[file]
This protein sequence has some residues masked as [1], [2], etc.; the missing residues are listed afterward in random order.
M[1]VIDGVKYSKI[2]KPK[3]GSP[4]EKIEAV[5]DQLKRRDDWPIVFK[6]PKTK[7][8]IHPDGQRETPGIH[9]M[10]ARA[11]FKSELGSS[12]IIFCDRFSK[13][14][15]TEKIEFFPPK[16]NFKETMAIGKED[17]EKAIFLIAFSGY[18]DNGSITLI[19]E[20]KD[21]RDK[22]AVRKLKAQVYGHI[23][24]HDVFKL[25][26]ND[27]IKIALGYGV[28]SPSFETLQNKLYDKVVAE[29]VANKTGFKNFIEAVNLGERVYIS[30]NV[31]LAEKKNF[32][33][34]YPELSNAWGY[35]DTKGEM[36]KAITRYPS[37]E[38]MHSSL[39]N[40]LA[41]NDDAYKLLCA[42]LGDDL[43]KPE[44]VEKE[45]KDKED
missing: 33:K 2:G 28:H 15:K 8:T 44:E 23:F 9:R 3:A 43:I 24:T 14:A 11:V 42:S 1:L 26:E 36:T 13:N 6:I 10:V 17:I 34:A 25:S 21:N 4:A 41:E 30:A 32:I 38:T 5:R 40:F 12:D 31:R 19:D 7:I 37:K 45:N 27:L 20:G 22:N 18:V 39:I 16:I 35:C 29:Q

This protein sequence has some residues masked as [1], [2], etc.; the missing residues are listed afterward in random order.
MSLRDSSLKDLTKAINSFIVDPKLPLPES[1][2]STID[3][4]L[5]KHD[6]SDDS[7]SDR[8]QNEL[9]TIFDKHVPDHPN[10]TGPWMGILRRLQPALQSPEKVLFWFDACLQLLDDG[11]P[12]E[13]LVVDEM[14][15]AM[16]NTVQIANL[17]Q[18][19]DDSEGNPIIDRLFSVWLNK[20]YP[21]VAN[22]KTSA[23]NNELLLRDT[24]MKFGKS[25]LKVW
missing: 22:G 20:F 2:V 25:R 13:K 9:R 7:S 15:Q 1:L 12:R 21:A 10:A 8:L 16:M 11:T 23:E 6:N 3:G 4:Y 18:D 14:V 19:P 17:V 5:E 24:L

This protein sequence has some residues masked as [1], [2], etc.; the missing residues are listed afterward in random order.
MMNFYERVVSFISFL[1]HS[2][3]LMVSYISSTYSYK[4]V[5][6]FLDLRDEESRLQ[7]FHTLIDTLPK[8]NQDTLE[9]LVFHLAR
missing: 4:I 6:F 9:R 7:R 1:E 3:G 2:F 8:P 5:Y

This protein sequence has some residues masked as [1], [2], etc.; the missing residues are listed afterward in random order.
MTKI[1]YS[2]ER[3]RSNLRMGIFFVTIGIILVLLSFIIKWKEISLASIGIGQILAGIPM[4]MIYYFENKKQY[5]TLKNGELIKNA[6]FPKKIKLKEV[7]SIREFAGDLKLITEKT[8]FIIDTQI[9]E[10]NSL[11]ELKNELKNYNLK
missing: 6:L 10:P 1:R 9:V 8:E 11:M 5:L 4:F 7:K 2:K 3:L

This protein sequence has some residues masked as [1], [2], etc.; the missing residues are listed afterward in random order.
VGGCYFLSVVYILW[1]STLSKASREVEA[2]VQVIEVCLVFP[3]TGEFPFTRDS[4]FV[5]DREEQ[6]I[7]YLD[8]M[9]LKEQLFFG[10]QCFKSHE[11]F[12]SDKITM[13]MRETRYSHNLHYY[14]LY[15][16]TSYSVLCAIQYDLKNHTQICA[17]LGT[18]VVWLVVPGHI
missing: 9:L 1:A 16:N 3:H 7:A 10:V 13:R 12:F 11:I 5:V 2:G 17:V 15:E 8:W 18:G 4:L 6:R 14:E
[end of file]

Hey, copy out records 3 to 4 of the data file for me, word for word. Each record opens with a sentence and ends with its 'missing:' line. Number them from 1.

This protein sequence has some residues masked as [1], [2], etc.; the missing residues are listed afterward in random order.
MMNFYERVVSFISFL[1]HS[2][3]LMVSYISSTYSYK[4]V[5][6]FLDLRDEESRLQ[7]FHTLIDTLPK[8]NQDTLE[9]LVFHLAR
missing: 4:I 6:F 9:R 7:R 1:E 3:G 2:F 8:P 5:Y

This protein sequence has some residues masked as [1], [2], etc.; the missing residues are listed afterward in random order.
MTKI[1]YS[2]ER[3]RSNLRMGIFFVTIGIILVLLSFIIKWKEISLASIGIGQILAGIPM[4]MIYYFENKKQY[5]TLKNGELIKNA[6]FPKKIKLKEV[7]SIREFAGDLKLITEKT[8]FIIDTQI[9]E[10]NSL[11]ELKNELKNYNLK
missing: 6:L 10:P 1:R 9:V 8:E 11:M 5:L 4:F 7:K 2:K 3:L